The Classic Potato Chip
The origin story, and my personal recipe.
Before I get into how I make these charmingly crispy chips, I want to see if anyone is familiar with this little story.
I will be telling it as I remember it, so pardon if it’s butchered.
A long time ago...
A hot headed French chef is informed that a customer is disappointed with the potatoes that he’s been served.
“Monsieur says, there is no sear on the potato, and they’re cut comically thick.” the waiter explained.
Not wanting to accept defeat, the aggravated chef proceeded to slice a thin cut of potato, and sear it in oil until it was very dark and crunchy. The new dish was then sent to the picky diner in hopes of appeasement.
A few moments later, the waiter returned and begrudgingly said. “The customer says that the potatoes are still inedible, and cut grossly broad.”
Suddenly something snapped in this poor chef’s mind. He began seeing red, and ferociously smashed the China plates around him.
He then grabbed a knife, held down a potato and meticulously cut it into razor thin slices as he shouted out horrid obscenities.
He cooked these slices in a large amount of boiling hot oil until there was nothing potato left about them. Manic and out of breath, the chef sent the “chips” out to the diner.
The customer then, finally, sang undying compliments of the chef’s abilities.
A crisis was narrowly averted, and a new phenomenon was born.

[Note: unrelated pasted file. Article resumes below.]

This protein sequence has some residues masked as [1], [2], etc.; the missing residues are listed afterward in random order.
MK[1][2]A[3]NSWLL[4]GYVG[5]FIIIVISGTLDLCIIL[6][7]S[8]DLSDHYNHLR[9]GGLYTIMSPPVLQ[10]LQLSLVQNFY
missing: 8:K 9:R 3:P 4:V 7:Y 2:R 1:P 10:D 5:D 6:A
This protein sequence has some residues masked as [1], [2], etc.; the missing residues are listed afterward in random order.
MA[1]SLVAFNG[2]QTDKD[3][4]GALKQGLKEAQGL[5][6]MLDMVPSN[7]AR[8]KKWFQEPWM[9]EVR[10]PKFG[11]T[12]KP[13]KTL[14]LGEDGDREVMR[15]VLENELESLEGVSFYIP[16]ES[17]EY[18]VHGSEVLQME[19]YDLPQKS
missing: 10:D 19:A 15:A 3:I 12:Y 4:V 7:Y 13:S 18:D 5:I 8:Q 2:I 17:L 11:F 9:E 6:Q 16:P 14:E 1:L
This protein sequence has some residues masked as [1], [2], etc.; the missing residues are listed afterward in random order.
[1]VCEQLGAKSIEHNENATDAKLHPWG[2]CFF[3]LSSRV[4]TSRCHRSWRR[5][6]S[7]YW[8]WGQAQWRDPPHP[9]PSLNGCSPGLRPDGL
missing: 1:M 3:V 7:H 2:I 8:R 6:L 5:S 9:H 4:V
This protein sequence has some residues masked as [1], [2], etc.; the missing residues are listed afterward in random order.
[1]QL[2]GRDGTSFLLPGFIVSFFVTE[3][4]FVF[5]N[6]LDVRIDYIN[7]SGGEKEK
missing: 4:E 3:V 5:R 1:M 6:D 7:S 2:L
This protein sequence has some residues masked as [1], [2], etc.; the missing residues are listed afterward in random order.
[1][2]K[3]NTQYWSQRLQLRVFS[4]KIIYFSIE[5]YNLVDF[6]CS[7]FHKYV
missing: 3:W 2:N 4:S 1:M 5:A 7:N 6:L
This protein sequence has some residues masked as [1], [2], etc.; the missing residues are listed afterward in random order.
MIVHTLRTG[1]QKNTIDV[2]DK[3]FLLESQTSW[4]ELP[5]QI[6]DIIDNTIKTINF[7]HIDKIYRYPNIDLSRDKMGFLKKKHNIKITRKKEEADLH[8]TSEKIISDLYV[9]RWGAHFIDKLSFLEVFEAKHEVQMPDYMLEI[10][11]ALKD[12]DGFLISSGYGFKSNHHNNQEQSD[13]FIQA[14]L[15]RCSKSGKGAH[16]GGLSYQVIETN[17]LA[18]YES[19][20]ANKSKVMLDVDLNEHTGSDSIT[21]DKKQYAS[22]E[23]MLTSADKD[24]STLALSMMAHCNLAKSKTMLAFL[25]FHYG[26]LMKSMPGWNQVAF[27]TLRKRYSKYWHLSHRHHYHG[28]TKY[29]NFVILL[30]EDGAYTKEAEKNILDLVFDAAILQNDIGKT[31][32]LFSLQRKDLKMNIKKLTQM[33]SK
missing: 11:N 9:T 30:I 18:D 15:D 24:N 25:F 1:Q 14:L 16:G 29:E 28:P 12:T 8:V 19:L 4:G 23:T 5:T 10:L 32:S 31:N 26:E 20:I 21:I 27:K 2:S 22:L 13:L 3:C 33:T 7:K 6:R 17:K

Sadly, I will never know what actually happened on that frightful day. What I do know however, is that everybody prefers their potatoes (and chips) in a very particular way. Just as the picky French diner did.
I’m going to share with you how I cook chips, and some pro tips to make sure that yours meet everybody's standards.
Where to start? The starch!
Simply wash your potatoes and slice 1/8 of an inch thick on a mandolin. You could do this by hand, but you will find that the exact consistency is important in the cooking process.
Next, we need to rinse all the excess starch out, so place the sliced potatoes in a container and run cool water over them continuesly in a sink. Over time the water that runs off the overflowing container will become clear, that’s when you will know that the extra starch has been flushed out.
Here is the first separation between a run of the mill chip, and a side garnish that deserves a trumpet fanfare.
Before you fry your chips, hold them underwater in a brine for 24 hours. This will flavor them from the inside out, and make them easy to cook to a crisp perfection.
First, cover the potato slices in water completely. Then whisk in a 1/4 cup of salt and a 1/4 cup of white vinegar for every gallon of water used to submerge the chips. This can be done on any scale, from a few ounces, to a 5 gallon bucket.
Drain the potatoes from the brine completely. Let any excess water run off your chips before frying, dont rush this step. Move to a deep fryer. Once the chips are in the oil, agitate vigorously for 2-3 minutes. Remove from the fryer when the chips are just slightly under the golden color you are looking for, they will continue to cook subtly after removed from the oil due to the residual heat.
Again, the most important thing to remember when frying the chips is that they need to be moved constantly. If they stick together you will be stuck with a tough bite of underdone potato, needless to say, it’s very unpleasant.
Transfer your chips to a sheet tray or large bowl to cool down. Add salt while the chips are still hot if you want additional seasoning. Your potato chips are done and rival all that have come before them!